All Part D plans (including the ones included in Medicare Advantage plans) utilize a drug formulary. A drug formulary is a list of prescriptions covered by the plan and how those prescriptions are categorized. The drug formulary will have anywhere between 3-5 tiers. Prescriptions placed into lower tiers will have a lower out-of-pocket cost for the beneficiary.

You are eligible to enroll in a Part D plan three months prior to your 65th birthday. Like Parts A and B, you will be penalized if you do not enroll in a Part D plan as soon as you are eligible. If you have other creditable coverage, you can delay enrollment without penalty.

Medicare Supplements

After enrolling in Original Medicare, most beneficiaries choose to enroll in either a Medicare Advantage plan or a Medicare supplement plan. Both provide more coverage than Original Medicare, but the two work quite differently.

A Medicare supplement is designed to help pay for the costs not paid for by Original Medicare. There are ten supplements to choose from, all with varying levels of coverage. Several of the plans offer comprehensive coverage, leaving the beneficiary with almost no out-of-pocket medical expenses. Your premium will depend on which plan you choose and which insurance company you purchase it from.

However, a supplement does not pay for anything that is not also covered by Parts A and B. (Compare this to Medicare Advantage plans, which usually offer extra benefits.) You will need to enroll in a stand-alone Part D plan and may want to consider other options for additional coverage needs. The advantage of these plans is that they do not require you to see certain doctors. As long as your provider accepts Medicare (which most do), they will also accept your Medicare supplement.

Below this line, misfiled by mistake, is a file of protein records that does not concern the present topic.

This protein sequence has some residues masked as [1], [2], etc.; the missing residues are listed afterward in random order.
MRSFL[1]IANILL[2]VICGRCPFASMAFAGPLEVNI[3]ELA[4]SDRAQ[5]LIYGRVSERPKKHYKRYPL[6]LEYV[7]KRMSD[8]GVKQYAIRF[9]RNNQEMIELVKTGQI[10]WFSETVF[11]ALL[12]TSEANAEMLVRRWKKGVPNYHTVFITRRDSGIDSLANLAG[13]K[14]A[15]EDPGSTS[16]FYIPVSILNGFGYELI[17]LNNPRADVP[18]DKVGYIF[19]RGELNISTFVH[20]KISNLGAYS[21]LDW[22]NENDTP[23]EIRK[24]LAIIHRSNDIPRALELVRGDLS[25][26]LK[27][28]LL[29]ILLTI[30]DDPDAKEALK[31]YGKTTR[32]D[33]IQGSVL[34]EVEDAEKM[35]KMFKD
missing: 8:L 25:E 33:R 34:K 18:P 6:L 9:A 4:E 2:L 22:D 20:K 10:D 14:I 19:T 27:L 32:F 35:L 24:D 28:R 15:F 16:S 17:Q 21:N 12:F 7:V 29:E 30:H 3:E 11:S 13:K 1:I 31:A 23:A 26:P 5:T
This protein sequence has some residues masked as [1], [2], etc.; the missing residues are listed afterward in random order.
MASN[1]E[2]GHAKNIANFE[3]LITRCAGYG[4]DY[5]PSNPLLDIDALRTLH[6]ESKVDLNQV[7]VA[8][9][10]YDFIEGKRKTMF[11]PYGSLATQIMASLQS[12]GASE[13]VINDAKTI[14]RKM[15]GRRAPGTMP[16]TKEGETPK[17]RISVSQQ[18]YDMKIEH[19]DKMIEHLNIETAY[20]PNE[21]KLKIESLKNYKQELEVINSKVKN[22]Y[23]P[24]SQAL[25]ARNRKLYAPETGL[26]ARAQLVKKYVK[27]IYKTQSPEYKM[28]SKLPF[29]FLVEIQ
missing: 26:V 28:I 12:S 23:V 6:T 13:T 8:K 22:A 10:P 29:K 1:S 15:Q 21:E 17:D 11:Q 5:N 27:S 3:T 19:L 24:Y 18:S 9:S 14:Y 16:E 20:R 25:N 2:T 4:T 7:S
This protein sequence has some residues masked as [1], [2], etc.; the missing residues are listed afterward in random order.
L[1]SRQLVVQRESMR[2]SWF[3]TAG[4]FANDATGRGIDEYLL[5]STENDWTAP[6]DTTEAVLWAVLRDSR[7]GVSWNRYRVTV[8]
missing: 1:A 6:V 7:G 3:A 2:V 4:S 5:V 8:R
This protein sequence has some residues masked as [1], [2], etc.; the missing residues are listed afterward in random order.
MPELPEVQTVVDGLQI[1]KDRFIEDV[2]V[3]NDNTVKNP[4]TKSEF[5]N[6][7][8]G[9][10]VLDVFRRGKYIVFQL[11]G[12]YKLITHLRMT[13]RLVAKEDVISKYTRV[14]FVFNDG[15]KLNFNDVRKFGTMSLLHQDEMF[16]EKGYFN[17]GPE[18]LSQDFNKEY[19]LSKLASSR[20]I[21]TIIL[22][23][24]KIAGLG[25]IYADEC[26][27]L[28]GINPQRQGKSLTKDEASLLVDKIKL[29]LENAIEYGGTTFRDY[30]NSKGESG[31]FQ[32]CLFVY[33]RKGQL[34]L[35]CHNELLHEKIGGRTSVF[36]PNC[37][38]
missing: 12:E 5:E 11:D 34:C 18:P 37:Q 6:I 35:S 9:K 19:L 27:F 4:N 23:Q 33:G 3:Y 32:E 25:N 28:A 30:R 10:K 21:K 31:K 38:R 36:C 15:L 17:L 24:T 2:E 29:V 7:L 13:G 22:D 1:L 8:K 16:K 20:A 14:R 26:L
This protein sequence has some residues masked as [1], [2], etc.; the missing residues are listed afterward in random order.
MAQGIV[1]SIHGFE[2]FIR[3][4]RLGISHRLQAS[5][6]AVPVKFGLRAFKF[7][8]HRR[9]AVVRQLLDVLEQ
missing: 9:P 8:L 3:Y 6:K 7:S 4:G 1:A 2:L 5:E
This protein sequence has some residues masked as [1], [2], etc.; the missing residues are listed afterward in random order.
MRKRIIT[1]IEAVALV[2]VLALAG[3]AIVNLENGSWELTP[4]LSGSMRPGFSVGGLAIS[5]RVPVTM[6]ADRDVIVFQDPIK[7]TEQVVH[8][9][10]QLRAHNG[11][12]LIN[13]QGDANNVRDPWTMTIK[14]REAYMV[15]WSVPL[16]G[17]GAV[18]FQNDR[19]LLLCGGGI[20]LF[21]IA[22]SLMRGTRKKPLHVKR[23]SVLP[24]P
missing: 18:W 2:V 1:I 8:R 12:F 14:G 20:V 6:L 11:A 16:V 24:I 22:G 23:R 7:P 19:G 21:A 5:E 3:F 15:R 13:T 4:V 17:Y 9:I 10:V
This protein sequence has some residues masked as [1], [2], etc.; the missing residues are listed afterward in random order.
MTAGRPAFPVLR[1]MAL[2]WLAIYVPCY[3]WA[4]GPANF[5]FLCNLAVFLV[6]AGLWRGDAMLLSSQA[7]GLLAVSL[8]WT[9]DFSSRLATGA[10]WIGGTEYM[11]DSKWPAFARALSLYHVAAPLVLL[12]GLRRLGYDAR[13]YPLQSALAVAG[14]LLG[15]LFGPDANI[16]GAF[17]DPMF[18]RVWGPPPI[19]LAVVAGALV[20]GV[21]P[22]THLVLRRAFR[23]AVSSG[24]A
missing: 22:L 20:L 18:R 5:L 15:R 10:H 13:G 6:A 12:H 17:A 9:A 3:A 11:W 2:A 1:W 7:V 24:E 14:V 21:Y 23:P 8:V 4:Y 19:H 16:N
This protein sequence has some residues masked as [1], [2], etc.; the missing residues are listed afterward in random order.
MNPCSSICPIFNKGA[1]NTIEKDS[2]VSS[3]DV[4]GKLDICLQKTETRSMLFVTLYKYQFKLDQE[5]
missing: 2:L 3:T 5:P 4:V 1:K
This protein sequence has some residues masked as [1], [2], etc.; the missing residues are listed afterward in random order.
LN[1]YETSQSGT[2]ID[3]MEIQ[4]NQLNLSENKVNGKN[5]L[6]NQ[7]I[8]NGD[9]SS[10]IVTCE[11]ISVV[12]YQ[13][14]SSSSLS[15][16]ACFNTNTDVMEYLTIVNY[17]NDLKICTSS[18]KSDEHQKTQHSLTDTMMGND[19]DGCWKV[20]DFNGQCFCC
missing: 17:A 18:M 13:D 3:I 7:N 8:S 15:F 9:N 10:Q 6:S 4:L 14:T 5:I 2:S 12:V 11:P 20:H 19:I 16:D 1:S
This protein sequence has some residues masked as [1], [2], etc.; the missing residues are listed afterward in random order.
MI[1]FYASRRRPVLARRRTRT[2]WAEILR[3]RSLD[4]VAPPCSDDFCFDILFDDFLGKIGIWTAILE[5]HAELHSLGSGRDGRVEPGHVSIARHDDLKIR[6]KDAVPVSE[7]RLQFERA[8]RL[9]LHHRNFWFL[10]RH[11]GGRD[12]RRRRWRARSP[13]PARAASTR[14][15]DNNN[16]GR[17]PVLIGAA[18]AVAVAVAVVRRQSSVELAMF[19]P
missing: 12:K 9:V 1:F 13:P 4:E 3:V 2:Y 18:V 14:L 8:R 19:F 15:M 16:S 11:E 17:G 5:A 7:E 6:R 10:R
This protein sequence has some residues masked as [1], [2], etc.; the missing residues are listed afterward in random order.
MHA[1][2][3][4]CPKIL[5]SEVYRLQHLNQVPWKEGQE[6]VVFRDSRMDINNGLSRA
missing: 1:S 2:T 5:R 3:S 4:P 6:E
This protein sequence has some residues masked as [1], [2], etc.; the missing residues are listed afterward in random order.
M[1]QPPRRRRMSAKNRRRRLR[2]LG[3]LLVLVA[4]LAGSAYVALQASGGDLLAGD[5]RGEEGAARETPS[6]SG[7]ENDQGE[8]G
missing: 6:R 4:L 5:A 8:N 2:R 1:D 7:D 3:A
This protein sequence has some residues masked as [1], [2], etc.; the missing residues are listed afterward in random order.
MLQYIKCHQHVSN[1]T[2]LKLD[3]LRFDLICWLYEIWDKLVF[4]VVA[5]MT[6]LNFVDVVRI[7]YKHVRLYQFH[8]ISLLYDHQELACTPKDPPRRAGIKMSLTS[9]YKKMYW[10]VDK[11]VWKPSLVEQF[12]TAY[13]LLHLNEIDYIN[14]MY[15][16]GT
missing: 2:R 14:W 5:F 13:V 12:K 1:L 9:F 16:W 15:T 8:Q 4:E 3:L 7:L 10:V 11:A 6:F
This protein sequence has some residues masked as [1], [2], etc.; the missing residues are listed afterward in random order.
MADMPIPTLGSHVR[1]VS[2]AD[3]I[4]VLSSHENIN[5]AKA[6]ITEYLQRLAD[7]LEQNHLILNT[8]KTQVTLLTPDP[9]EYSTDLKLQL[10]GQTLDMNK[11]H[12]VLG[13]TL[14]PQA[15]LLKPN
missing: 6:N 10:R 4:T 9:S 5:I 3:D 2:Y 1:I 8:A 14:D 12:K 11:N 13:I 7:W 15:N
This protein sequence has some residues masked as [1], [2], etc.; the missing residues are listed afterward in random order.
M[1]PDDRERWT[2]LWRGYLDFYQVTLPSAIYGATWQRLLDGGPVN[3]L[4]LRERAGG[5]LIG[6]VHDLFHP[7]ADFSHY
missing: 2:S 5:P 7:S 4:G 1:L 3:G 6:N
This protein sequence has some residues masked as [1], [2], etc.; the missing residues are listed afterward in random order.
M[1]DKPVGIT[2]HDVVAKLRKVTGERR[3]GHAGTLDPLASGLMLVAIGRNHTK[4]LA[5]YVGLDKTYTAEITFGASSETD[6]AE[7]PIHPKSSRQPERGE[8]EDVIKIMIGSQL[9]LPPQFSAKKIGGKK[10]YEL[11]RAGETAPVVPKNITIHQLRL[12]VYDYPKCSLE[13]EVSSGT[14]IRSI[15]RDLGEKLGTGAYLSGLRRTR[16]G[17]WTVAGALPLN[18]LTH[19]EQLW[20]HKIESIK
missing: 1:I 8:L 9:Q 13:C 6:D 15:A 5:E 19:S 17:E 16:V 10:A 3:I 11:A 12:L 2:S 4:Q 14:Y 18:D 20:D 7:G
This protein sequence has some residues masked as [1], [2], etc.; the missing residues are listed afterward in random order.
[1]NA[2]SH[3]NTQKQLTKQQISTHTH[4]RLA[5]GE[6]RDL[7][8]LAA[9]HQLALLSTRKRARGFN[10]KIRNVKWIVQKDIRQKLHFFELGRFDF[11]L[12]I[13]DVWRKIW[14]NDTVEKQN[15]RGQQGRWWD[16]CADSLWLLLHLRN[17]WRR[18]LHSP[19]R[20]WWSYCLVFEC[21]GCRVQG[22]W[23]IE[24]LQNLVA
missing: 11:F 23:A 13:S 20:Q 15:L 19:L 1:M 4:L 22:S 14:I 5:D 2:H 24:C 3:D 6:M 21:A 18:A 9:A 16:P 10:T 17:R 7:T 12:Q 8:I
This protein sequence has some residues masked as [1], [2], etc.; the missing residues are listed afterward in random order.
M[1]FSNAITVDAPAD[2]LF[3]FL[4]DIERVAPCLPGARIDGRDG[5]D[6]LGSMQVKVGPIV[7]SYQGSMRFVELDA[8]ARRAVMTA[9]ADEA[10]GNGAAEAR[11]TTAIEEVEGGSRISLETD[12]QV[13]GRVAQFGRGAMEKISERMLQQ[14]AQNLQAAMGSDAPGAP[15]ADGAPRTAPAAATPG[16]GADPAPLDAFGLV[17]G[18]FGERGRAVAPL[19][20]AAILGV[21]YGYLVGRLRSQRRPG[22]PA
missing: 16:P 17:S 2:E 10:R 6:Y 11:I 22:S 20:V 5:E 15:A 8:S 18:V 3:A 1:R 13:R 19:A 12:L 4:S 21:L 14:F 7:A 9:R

You can enroll in a Medicare supplement as soon as you have enrolled in Original Medicare.

How a Medicare Advisor Helps You

If you didn’t know by now, you can see that there is a lot to understand when it comes to Medicare. It can be quite confusing and overwhelming. The good news is, you don’t have to go through the enrollment process alone!

A Medicare advisor in Horn Lake, MS, can help you decide which coverage types you are eligible for, which ones fit your needs, and which ones will provide the best benefits for you. We will be able to look at every plan across many carriers and find competitive rates. Give us a call, and we would be happy to schedule you for a complimentary consultation!

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Justin Brock

President & CEO of Bobby Brock Insurance